RL: Yes, the competition, the global capital markets, I think, is the best thing going for more liberal markets. It's forcing governments to worry about these things. I know in the United States, this is happening among the states. The governor of Michigan has to worry about competition with Indiana or Ohio. And now he also has to worry about competition with Hong Kong or Thailand. That competition means that if you're the premier of Quebec, even if the polls tell you to increase spending, and suppose your ideological instinct tells you the same, but your financial advisors tell you: if we increase spending, we're going to lose this many companies who are going to move to Ontario... 
MM: It's a bit of a pessimistic point of view though, that free-market theory cannot win on its own as the best explanation but that people will be forced to move towards it just because of the circumstances. 
RL: Ideology matters, convincing people matters, but the real world probably matters more, and ideology sometimes follows, it doesn't necessarily lead. What I'm thinking probably is happening is that as countries, out of necessity, not out of any desire, but out of necessity, as they cut taxes and liberalize labour markets, what happens is now ideologies are changing, the people in those countries...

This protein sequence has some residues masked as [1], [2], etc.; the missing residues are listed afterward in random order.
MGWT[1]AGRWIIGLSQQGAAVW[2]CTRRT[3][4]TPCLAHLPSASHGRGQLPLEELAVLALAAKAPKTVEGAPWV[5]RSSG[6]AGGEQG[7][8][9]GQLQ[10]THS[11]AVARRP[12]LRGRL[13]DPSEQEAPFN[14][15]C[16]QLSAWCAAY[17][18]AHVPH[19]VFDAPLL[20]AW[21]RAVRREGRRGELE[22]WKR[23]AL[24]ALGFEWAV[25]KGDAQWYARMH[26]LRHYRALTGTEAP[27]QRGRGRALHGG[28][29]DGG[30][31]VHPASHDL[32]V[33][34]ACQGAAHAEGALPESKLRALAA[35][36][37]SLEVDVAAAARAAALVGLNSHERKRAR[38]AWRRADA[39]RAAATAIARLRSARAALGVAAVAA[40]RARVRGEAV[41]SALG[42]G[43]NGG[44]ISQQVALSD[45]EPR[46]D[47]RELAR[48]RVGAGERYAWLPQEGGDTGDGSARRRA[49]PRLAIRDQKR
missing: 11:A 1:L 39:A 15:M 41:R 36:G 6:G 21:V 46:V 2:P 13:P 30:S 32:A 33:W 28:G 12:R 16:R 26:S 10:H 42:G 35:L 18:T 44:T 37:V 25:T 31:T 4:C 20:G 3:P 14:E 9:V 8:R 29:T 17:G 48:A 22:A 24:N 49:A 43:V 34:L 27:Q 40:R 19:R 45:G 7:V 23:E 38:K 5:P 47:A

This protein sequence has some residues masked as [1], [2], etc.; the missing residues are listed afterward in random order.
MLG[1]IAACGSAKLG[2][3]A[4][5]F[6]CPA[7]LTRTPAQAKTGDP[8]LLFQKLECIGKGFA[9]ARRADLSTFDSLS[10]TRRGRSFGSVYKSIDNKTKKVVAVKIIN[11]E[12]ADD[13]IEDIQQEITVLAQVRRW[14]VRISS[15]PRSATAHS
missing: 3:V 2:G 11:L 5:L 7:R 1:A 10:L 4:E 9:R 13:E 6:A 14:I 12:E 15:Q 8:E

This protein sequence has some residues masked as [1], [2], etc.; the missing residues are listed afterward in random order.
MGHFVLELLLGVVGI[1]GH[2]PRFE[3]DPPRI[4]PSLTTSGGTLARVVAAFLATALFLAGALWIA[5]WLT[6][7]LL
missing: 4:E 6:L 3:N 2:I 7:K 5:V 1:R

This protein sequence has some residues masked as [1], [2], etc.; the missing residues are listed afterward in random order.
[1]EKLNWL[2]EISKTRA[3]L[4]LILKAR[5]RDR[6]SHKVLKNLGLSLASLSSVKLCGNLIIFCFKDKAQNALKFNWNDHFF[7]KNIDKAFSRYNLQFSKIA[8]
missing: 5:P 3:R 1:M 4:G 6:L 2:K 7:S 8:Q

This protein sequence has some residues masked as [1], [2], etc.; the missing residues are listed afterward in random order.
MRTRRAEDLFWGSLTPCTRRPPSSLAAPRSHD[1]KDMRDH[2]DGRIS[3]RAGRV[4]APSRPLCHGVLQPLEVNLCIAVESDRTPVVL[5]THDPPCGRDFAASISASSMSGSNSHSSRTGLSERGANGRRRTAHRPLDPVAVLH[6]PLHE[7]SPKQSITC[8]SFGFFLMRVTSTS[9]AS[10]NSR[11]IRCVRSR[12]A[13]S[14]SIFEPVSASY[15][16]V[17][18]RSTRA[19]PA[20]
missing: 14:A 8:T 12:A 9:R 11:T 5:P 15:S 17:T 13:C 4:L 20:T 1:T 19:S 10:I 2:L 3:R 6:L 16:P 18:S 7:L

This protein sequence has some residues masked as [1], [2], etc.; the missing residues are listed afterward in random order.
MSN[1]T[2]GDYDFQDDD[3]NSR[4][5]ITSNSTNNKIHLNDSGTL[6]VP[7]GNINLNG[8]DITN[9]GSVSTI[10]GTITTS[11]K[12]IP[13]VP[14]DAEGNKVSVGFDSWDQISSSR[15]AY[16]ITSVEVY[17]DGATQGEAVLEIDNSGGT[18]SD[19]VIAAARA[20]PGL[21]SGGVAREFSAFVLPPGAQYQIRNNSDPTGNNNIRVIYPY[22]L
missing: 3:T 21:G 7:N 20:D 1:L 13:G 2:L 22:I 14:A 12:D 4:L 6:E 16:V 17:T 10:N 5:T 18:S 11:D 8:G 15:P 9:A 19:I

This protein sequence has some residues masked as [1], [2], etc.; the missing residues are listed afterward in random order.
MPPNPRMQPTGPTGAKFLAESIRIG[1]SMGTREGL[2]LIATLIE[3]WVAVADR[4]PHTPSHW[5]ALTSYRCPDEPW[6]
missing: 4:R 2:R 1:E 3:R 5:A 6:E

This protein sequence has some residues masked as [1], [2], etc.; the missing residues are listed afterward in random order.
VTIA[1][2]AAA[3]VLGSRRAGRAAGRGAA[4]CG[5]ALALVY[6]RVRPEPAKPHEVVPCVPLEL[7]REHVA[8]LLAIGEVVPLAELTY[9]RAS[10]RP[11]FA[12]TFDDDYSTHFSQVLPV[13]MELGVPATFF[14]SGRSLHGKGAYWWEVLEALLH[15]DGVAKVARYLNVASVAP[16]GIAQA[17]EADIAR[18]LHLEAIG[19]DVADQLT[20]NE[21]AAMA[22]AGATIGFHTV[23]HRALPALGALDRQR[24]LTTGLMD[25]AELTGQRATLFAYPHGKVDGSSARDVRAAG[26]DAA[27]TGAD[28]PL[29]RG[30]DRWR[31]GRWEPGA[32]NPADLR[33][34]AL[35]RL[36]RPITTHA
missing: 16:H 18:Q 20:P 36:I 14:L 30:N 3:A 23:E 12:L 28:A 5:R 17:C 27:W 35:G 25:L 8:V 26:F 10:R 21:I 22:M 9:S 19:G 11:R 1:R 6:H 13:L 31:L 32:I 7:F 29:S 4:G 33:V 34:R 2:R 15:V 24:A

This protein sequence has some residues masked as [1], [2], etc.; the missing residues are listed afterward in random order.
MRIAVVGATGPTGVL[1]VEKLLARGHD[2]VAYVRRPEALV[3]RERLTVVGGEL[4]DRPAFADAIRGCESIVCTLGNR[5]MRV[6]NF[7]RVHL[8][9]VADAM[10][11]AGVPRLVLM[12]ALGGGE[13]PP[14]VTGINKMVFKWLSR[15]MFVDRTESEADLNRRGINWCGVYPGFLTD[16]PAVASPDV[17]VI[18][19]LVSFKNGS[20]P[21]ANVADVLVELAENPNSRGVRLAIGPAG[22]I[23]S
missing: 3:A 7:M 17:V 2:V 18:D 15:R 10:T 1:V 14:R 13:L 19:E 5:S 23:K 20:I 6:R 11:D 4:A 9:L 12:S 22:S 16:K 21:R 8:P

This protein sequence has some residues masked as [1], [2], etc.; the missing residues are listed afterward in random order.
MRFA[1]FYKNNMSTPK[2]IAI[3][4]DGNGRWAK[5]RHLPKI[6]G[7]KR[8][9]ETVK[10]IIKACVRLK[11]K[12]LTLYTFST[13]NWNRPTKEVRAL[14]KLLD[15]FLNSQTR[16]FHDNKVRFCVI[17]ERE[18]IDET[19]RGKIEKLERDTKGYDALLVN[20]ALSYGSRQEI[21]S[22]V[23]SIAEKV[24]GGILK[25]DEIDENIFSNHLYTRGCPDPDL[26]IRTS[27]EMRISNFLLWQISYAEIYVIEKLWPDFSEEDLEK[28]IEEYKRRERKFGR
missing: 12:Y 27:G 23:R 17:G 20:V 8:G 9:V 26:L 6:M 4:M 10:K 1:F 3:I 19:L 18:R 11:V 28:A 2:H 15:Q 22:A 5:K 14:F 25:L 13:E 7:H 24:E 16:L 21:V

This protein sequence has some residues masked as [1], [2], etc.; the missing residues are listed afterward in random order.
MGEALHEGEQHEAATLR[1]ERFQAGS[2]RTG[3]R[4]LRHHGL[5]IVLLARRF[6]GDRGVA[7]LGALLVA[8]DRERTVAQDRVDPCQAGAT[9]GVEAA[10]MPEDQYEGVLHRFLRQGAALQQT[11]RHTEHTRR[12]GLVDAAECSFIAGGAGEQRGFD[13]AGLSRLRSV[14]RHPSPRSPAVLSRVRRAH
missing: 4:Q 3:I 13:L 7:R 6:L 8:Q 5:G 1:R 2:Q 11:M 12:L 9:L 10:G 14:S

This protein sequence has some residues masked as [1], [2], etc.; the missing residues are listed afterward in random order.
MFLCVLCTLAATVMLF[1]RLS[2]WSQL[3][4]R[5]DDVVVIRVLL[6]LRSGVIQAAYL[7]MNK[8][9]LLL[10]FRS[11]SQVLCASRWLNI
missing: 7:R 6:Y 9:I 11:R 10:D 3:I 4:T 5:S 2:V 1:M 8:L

« We weren't poor in 1900 because governments were small, we were poor because productivity was low, technology, know-how, was low. We've gotten rich despite the growth of government. » 
MM: They adapt to these new circumstances. 
RL: That's right. They no longer are as hostile. In the United States – I don't know about Canada but I assume it is the case – the growth of stock ownership is radically changing the views of people. They're no longer just workers, they're also shareholders. They follow the stock markets with as much zeal as the rich. If the government does something that affects their portfolios, they're going to be uptight, and they are! Their ideologies are changing to reflect the new world economy. I like to think, being an academic, that I can convince people on the merits of a smaller government, but if this doesn't work, I still think we have a pretty good shot here in the next fifty to a hundred years of rolling back government because of the new global economy. 
Back to 1900 
MM: Let me be the devil's advocate here. You say we should go back to how it was a hundred years ago, when governments were spending only 10 to 15% of GDP, but we were poor at that time. Somebody could say you want to return to the same conditions, with exploitation of workers, etc.